You can't blame them for trying, I suppose. I doubt that anyone who witnessed Liverpool's 5-1 destruction of league leaders Arsenal on Saturday would fancy playing against them anytime soon, but unfortunately for Fulham the cancellation of the London Tube strike means they'll just have to roll up their sleeves and get on with it Wednesday night.
I'd imagine that the prospect of having the night off to rest their weary legs after that energy-sapping rearguard action at Old Trafford on Sunday would have greatly appealed to Fulham's players, but now they'll have to saddle up once again and go toe to toe with a Liverpool forward line that will present a vastly different type of challenge to that which the Cottagers faced against Manchester United on Sunday. Liverpool won't be breaking the Premier League record for the amount of crosses aimlessly thrown into the penalty area, that's for sure.
The dilemma facing Fulham boss Rene Muelensteen is whether to adopt the same tactics on home turf that worked effectively -- to a point -- at Old Trafford. While Muelensteen was keen to pat himself on the back and boast of how he knew what to expect from United, let's not forget that they did actually concede two goals and needed a stoppage time equaliser from substitute Darren Bent to avoid defeat. For all the praising of Fulham and criticism of United's one-dimensional approach play, it's not like they went there and kept a clean sheet.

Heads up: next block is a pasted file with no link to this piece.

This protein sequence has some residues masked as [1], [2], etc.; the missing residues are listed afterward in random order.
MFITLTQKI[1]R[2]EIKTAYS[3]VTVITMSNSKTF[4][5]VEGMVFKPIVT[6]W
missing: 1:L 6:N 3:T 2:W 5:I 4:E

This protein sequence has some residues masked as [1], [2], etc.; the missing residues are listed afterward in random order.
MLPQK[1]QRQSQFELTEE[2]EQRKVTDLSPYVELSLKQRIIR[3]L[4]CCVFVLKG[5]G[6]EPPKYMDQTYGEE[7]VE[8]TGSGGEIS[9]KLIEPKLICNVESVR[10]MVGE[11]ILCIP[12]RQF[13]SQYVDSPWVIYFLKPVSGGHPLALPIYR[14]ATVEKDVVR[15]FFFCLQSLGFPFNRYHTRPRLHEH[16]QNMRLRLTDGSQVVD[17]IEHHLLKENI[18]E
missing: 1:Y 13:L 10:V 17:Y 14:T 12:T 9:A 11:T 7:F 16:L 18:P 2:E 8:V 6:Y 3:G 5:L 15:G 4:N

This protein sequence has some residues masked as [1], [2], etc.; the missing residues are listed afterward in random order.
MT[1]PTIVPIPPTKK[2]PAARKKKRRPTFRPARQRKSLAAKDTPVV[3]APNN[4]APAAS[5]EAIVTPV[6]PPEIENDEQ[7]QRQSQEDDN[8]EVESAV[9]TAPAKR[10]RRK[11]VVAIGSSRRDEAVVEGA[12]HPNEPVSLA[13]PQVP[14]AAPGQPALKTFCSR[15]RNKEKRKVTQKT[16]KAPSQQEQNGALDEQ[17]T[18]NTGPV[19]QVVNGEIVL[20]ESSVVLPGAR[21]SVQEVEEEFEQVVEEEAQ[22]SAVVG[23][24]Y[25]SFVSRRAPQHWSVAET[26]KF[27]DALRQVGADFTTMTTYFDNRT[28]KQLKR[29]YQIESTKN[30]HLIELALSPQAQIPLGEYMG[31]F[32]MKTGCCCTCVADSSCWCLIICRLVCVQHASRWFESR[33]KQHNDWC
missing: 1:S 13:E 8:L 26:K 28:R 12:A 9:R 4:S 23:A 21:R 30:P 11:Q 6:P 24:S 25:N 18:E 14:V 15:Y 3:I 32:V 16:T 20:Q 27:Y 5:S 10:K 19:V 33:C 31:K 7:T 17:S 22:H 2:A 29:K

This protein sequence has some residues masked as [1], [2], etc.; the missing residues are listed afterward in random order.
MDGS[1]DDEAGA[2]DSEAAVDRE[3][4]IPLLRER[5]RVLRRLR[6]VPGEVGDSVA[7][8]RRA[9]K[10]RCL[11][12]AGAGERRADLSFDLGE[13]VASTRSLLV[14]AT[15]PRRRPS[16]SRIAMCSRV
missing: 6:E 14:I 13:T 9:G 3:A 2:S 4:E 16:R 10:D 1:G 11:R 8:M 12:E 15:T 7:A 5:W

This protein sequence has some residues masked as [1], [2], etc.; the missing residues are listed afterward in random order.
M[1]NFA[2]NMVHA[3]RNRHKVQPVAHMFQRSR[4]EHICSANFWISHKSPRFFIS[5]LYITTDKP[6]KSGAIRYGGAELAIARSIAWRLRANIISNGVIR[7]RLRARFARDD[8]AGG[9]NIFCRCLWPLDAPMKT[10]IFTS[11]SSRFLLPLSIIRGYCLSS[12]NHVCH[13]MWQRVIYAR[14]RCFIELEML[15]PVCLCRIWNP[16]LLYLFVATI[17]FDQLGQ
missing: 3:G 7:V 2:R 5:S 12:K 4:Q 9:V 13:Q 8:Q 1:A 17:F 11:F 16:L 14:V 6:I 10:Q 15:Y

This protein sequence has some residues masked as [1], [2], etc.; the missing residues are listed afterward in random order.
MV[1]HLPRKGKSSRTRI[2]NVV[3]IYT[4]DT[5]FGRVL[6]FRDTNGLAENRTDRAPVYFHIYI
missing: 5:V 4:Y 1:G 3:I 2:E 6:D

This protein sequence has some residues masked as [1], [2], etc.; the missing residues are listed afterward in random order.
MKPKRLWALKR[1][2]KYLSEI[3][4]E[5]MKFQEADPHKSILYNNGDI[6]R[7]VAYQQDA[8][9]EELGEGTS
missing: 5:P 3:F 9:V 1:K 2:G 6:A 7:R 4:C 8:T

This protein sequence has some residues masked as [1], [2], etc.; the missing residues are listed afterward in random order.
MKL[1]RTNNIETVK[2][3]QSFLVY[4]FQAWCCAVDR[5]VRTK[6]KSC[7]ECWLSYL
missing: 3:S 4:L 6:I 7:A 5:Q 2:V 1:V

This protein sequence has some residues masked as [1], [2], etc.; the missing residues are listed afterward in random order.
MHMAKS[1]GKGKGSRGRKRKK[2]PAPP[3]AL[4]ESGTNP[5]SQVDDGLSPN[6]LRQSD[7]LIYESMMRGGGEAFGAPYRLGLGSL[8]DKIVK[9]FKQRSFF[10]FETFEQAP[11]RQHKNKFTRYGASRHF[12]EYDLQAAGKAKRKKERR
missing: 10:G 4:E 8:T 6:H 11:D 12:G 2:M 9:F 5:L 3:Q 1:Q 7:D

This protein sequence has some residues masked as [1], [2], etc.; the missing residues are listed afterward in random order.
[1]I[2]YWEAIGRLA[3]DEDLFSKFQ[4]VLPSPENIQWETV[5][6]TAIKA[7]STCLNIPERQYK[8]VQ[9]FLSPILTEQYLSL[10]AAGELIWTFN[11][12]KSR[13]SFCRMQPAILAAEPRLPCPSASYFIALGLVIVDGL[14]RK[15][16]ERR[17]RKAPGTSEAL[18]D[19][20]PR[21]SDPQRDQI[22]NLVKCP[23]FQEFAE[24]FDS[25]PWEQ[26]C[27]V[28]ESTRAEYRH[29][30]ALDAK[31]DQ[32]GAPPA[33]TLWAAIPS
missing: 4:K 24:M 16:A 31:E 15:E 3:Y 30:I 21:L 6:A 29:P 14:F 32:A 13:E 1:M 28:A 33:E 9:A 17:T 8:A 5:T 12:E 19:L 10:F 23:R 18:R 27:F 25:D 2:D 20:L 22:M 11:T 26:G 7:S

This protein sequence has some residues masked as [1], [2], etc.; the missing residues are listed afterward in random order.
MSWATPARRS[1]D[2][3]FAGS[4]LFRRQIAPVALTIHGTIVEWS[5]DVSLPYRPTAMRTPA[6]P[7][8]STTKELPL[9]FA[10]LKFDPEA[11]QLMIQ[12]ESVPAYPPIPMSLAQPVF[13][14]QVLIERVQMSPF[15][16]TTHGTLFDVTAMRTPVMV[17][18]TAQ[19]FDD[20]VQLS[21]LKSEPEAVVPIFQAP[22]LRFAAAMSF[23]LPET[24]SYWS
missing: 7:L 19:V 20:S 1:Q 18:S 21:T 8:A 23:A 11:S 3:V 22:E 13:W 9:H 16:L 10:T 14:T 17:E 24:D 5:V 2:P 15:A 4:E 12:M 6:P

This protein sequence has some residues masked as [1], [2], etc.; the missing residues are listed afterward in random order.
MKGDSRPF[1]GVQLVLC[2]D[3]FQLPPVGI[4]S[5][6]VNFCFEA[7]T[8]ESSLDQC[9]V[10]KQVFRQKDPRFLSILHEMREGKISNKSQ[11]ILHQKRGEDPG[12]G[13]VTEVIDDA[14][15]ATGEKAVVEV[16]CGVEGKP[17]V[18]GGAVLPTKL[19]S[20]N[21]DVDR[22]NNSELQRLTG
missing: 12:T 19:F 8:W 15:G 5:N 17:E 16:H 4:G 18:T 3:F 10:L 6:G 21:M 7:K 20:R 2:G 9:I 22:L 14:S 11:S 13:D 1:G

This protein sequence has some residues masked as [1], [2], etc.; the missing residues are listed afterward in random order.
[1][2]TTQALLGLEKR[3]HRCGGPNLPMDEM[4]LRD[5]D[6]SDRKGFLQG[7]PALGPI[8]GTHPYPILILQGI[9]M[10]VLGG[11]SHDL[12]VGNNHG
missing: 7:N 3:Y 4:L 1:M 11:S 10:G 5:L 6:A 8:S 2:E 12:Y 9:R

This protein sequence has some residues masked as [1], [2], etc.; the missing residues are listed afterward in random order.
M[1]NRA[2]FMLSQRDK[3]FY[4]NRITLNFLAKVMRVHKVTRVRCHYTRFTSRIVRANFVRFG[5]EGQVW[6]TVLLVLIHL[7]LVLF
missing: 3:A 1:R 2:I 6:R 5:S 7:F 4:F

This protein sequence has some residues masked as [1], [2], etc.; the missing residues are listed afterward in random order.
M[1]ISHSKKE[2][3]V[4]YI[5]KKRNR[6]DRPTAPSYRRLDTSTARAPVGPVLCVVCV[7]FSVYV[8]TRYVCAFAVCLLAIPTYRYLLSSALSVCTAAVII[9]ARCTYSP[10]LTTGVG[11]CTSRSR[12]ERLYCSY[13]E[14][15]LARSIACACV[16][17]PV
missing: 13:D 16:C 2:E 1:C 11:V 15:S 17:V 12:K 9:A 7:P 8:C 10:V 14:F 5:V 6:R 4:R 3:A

The question is, will Fulham be more adventurous against Liverpool? They are the home side so you would certainly expect them to be more positive than they were at Old Trafford, but given how devastating Liverpool have looked on the counterattack in games against Everton and Arsenal recently, I wouldn't expect Meulensteen to be throwing caution to the wind, irrespective of how desperately his side need the points.
Fulham have traditionally been a team that plays attractive football and can be a real handful at home. Somewhere down the line they lost their way, however, and this season in particular they have looked a real pushover at times. They have certainly not been equal to the sum of their parts, that's for sure, as individually there has been a lot of talent at Craven Cottage over the last couple of years. It simply wasn't working though, and Meulensteen has shipped out the "fancy dance" in favour of a more dogged approach.